SCOTUS Deadlocks on First-Sale Doctrine Case

The U.S. Supreme Court issued a split decision on Costco v. Omega, a case dealing with first sale doctrine. The court divided 4-4. The case had to do with watches bought overseas and sold at Costco discounts in the United States. The split denies a change in a lower court decision upholding the rights of the Swiss watch manufacturer, Omega.

According to Scotus blog, a different outcome might have been possible if the newest justice, Justice Elena Kagan, didn’t recuse herself from the case. Kagan has recused herself from about half of the cases being heard during this term.

Costco argued in its appeal that the Ninth Circuit decision allows copyright owners who make products outside the U.S. to gain added legal weapons against those who buy goods overseas.

More from SCOTUS Blog:

At issue is the so-called “first sale doctrine.” Federal law provides that, if a copy of a protected work is made or purchased legally, that copy can be sold without the consent of the owner of the copyright. Once the owner of a protected work has sold a copy of it to someone else, that other person may sell it without permission of the owner of the copyright.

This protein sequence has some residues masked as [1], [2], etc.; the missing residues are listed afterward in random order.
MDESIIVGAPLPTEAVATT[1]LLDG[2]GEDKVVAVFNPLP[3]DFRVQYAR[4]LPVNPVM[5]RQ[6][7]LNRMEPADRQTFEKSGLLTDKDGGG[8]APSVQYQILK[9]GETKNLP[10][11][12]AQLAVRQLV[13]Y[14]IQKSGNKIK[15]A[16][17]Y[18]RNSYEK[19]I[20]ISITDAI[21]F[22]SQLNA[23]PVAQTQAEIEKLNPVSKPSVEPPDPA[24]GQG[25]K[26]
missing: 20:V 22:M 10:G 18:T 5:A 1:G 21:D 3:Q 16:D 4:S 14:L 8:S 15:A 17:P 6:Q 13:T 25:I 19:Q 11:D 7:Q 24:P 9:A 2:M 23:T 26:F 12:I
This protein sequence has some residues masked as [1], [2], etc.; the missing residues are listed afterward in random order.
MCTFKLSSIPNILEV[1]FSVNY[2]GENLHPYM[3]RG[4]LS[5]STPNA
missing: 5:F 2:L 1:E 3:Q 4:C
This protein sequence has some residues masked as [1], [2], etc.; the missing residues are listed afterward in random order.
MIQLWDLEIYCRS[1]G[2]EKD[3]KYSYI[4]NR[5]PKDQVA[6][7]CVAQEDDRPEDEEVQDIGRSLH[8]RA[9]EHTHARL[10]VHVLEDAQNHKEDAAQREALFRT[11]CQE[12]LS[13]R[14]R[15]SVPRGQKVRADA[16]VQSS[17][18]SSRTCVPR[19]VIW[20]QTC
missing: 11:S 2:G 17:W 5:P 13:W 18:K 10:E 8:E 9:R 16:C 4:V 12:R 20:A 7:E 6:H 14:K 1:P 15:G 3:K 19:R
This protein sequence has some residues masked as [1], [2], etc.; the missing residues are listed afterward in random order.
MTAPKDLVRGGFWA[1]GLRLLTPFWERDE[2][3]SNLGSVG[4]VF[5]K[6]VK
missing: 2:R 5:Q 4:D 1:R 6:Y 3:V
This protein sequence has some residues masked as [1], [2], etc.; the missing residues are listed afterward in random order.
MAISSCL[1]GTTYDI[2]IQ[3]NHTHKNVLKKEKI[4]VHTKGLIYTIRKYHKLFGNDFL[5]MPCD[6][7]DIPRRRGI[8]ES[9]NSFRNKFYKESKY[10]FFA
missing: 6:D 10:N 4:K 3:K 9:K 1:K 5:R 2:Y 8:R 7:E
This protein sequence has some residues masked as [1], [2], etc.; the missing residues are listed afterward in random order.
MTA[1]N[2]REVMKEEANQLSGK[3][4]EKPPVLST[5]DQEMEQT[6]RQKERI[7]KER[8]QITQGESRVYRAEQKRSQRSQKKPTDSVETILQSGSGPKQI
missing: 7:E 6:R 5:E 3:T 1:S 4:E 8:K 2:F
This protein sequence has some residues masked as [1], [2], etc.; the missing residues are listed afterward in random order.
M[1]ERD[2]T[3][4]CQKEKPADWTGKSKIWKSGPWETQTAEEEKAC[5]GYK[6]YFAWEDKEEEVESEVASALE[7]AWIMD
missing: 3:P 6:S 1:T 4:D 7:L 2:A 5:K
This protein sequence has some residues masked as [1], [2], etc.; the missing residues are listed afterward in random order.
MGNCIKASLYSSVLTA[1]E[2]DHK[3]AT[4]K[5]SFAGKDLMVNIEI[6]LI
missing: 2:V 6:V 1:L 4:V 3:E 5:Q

Under other provisions of copyright law, importing a copy of a protected work amounts to an infringement of the copyright if the copy was made abroad and brought back into the U.S. without permission. The first-sale doctrine is an exception to that provision. The Ninth Circuit, however, ruled that the doctrine applies only to copies made legally and sold inside the U.S.

Some good examples of how first-sale doctrine applies to software and DVDs can be found here.

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  1. 0
    Thad says:

    Odd indeed.  If they were digital watches, I suppose you could claim copyright on the firmware, but as far as I know they were analog — that’s what precision Swiss watches are known for.

  2. 0
    E. Zachary Knight says:

    Somehow Omega was able to convince some judges that Company logos are covered under copyright and not trademark. Since it was the logo that was being distributed without the permission of the copyright owner, selling the product was illegal.

    I think it is a stupid ruling and a stupid case. The logo should not be allowed to have copyright protection and rather fall under trademark law which would have allowed for this sale as the logo is attached to a licensed good.

    E. Zachary Knight
    Oklahoma City Chapter of the ECA

    E. Zachary Knight
    Divine Knight Gaming
    Oklahoma Game Development
    Rusty Outlook
    Random Tower
    My Patreon

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